The team is studying the function of the genome of Caenorhabditis elegans (C. elegans), the first animal species whose genome was completely sequenced and a model organism to study how embryos develop.
With the complete genome sequence of C. elegans, the researchers sought to comprehend how the parts encoded by the genome are used to build complex dynamical biological systems--in this case, an engineering diagram for embryo formation. Using a new way to combine results from different functional genomic approaches including RNA interference (RNAi), a method for studying the function of genes in vivo, the researchers were able to develop a first-draft diagram for the early embryo at the molecular level, describing how its components fit together both physically and logically.
"These results point to a high level of coordination among a relatively small number of molecular machines required for proper early embryonic development in C. elegans," said Fabio Piano, an assistant professor in NYU's Department of Biology, who headed the research team. "This may also be the case for human embryogenesis. The diagrams linking all these genes reveal discrete patterns of interconnections, allowing us to begin to visualize the molecular network underlying a complex process like early embryogenesis as a whole."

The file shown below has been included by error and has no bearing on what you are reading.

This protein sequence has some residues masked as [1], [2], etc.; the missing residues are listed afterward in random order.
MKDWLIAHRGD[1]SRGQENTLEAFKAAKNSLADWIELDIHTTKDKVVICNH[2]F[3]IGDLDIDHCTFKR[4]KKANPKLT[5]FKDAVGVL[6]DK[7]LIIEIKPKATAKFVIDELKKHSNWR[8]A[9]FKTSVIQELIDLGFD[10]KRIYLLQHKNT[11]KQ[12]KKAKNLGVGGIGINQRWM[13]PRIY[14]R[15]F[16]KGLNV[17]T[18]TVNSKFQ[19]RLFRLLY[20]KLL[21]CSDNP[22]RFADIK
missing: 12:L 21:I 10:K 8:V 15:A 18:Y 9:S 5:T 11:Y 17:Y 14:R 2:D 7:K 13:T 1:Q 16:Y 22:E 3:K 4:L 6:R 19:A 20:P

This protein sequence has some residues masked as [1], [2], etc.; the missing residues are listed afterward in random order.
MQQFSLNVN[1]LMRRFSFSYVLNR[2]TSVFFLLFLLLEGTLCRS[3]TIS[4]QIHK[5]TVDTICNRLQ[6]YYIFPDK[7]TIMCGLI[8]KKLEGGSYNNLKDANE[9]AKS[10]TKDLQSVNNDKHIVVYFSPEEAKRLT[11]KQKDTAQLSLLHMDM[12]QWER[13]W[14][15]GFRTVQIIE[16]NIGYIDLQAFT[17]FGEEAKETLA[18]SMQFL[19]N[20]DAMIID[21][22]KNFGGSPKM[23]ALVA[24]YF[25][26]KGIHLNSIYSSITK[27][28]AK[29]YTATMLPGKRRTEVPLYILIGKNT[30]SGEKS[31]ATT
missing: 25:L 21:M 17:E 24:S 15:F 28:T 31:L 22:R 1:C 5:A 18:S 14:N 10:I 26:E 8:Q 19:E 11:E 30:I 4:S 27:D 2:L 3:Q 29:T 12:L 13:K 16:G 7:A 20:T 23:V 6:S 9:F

These analyses suggest that out of the almost 20,000 genes in C. elegans, the embryo requires a core set of less than 1,000 genes to coordinate the early events that guide the development of the animal. The results further suggest specific roles for new genes that had not been studied before, and functional tests of a subset of these supported the predictions.
Describing how embryos function at the molecular level may help understand how human embryos develop, and may also provide new insights for cancer research since genes acting in early embryogenesis are often erroneously reactivated in cancer cells.
The research is the latest in a series of studies conducted at NYU's Center for Comparative Functional Genomics in collaboration with researchers at Harvard and Yale Universities, which set the stage for these most recent findings. An essential aspect of these studies was the coordination between experts in cell and molecular biology and those with computational and mathematical backgrounds.
At the NYU Center for Comparative Functional Genomics, this research program work has been supported by grants from the National Institute of Child Health and Human Development to Piano and NSF's ADVANCE Fellows program to Kristin Gunsalus, assistant research professor in NYU's Department of Biology and a first author of the study published in Nature.